There is an almost assembly-line quality to the burials in this southern Turkish city near the epicenter of one of the world’s deadliest natural disasters in years. The exigencies of mass death have left little other choice since Monday’s magnitude 7.8 earthquake transformed the area into a charnel house of mangled bodies and crushed masonry.
And so, with every day as the death count climbs higher — on Thursday, it leaped past the 20,000 threshold across southern Turkey and northern Syria — excavators lumber like ungainly beasts across the pine-forest cemetery on Kahramanmaras’ outskirts, scooping out 200-foot-long trenches to receive victims.
Every yard of trench was claimed on Thursday as soon as it was turned over. The digger would barely lift its bucket before survivors would appear, chanting “La ilaha illa Allah” (There is no god but God) as they lifted yet another body bag and heaved it into the fresh opening.
The death toll is in the thousands after a magnitude 7.8 earthquake, followed by a magnitude 7.5 quake, struck southern Turkey.
A harried-looking imam stood by the side, intoning a quick, half-minute-long collection of Koranic verses before briskly moving along the trench to the next grave in line, leaving family members to finish the grim work of constructing a canopy of wooden slats placed width-wise over the corpse.
Then the excavator covered the trench with earth; no headstone, but a piece of wood hewed from one of the nearby pines with a name and date scribbled with black marker.
And that was that, other than the smell of earth, fresh-cut wood and rotting flesh.
“We’ve buried four of our relatives today,” said Mohammad Abu Khaled, a 42-year-old tailor from Syria who has lived in Turkey for many years. The dead were all from one family. The total apparent toll in the family includes a grandfather, grandmother, their son, his wife and their three children.
“The children were sleeping in the same room as their grandparents. They were all curled up together when we found them,” he said. “We barely got them out three hours ago. We’ve been trying since Monday.”
The body of one child, a 7-year-old boy, was wedged too tightly into the rubble to be removed. His parents were still missing too; Abu Khaled doubted they survived, but “was hoping for a miracle.”
And still the corpses kept coming.
Kahramanmaras was once an elegant city, nestled at the foot of Mt. Ahir and famous for its version of dondurma, Turkish ice cream.
Now most of its buildings are in ruins. In many, the floors collapsed into one another like smashed-up layer cake; others simply crumbled into incoherent hills of rubble.
Almost every corner is replete with disaster crews manning bulldozers and using jackhammers to cut through the concrete.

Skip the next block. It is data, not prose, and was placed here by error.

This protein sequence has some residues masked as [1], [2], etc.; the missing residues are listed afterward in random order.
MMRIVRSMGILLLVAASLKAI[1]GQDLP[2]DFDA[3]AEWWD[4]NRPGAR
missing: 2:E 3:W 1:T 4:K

At the remains of one building, a rescue worker squeezed into a foot-high opening between two floors to take out a body.
A woman nearby — one of the building’s residents — shouted that her son remained buried but was still alive. A policeman to the side muttered that that was impossible and gave a small shake of his head as he looked at his colleague.
All day long, hearses with green sirens ferried the latest victims that were removed from the rubble. They brought the corpses to the cemetery’s edge, where authorities had prepared a sort of reception point.
Police officers in white coveralls took out the body bags, placed them on the ground, then unzipped them to expose a glimpse of bruised, detritus-scarred skin before snapping a photo for documentation.
On one side were the unidentified or unclaimed, where survivors — their faces grimacing at both the stench and the sight of so many dead — trudged past, seeking to learn the fate of their lost loved ones.
Dotted around the cemetery were aid organizations distributing ready-cooked meals. One offered chicken doner (the Turkish version of shawarma), drawing lines of people not far from a heap of now-empty body bags.
As night fell, the excavators continued making furrows. To the four trenches they had dug in one section of the graveyard they added another quartet, and then another.
They weren’t enough.
At one of the trenches, Abdul Qader Ahmad and his brother Jihad worked together to complete their parents’ graves, hammering a piece of wood into the soft earth with a stone.
Abdul Qader choked out strained, high-pitched sobs that seemed totally at odds with his body builder frame. Jihad too was crying, ignoring family members telling him it was time to go.
He sat on the grave, hugging the mound of soil with his body. His relatives walked a short distance away, then turned to watch him.
He didn’t move. Instead, he repeated the Koranic verse, “We belong to God and to him we return,” his chest heaving with the sobs.
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